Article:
The law firm had claimed that it was “unaware” that these consumer debts arose out of payday loans and that it ceased collection actions after receiving notice from the Attorney General. The AG rejected this defense explaining that “debt collection firms must make certain that the underlying loan is not a payday loan (illegal) before filing a lawsuit, and they will be held responsible if they fail to do so. Ignorance is no excuse.” It’s not a far stretch to consider that attorneys that represent certain merchant funders and toxic convertible note lenders that commence aggressive collections actions on what are illegal contracts may be subjecting themselves to tremendous liability.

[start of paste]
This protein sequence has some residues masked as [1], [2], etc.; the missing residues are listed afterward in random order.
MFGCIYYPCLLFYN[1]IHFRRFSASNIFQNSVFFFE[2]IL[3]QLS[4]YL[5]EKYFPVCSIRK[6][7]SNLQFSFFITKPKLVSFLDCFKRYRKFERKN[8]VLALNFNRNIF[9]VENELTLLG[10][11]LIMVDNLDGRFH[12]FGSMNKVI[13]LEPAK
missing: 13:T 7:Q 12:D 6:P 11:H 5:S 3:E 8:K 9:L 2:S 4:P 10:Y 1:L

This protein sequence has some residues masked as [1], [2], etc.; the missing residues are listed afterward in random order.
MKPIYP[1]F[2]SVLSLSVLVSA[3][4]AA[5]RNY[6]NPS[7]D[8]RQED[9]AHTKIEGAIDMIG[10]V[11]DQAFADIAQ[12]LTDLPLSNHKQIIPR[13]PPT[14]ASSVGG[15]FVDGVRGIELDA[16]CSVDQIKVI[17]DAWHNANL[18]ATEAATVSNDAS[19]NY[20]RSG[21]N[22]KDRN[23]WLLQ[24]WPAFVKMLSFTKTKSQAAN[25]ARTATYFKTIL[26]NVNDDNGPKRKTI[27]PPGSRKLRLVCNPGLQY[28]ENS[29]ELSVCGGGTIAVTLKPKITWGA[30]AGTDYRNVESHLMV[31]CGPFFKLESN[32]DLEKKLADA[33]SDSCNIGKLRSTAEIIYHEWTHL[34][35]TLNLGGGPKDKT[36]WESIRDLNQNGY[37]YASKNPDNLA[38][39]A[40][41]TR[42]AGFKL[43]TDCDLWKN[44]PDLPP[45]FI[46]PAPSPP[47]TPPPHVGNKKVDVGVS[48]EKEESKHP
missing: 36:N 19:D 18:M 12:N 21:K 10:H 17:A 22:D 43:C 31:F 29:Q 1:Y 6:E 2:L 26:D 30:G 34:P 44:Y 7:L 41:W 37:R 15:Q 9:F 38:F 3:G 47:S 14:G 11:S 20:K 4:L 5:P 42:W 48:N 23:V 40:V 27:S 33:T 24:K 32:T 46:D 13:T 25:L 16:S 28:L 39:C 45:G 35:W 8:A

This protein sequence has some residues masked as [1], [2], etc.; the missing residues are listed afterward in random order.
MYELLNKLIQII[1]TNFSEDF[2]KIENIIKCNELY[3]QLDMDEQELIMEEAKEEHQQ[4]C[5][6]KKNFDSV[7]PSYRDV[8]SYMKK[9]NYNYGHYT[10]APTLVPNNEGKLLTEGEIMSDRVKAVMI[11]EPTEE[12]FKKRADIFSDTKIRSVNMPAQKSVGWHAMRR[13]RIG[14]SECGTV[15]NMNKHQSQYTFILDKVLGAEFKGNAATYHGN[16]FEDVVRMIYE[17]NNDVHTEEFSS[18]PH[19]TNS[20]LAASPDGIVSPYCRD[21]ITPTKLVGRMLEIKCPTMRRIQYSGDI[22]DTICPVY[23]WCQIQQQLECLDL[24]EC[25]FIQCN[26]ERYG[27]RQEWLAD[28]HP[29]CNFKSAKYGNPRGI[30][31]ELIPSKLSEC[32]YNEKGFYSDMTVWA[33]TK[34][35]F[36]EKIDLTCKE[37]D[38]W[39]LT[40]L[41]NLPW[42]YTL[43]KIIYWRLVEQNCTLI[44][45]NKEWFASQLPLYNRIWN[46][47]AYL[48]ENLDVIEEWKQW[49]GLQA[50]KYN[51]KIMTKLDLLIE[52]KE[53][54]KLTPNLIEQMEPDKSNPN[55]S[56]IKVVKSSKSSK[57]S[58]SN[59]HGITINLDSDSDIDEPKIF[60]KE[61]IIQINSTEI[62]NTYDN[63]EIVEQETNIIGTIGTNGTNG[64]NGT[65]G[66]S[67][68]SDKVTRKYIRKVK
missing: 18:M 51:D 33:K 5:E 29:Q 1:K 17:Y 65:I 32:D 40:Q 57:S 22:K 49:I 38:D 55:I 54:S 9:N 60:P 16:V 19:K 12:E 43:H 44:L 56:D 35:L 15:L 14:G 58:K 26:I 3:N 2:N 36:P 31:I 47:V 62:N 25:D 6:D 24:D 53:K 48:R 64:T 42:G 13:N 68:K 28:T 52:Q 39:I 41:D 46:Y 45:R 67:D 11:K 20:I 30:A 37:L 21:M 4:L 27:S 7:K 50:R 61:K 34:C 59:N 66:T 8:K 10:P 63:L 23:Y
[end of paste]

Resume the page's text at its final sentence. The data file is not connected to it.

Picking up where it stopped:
Several of these “toxic lenders” have also provided merchant funding type loans to several small underfunded pubic companies. The crossover from an alleged “investment” to a purchase of “future receivables” is no accident. It’s common for these lenders to use a small public company’s stock to repay themselves (forced conversions at discounts in excess of 35%) when the company is pre-revenue or has limited revenues. The fixed rate discount is applied to each conversion of principle and interest into stock no matter when it is done and no matter where the company’s stock price is trading guaranteeing repayment of the loans with property at usurious interest rates via discounting, sometimes by more than 54%. This results in the value of the stock that is being forced to be issued to the lender is 54% more in value than the amount of the debt being repaid, every single time the lender converts its debt. It’s a guaranteed return of value that is in the exclusive control of the lender through various loan contract provisions designed to control how and when the loan is repaid. However, if a company has substantial revenues, some of these lenders opt to make the transaction a purchase of “future receivables”, crossing into merchant funding territory. These lenders just switch the repayment method from stock to direct account debits. Either way, the transactions are usually designed to 1) skirt the states usury laws by calling the transaction something that it is not, and 2) charging interest rates in excess of 25% (in some cases well over 2000%).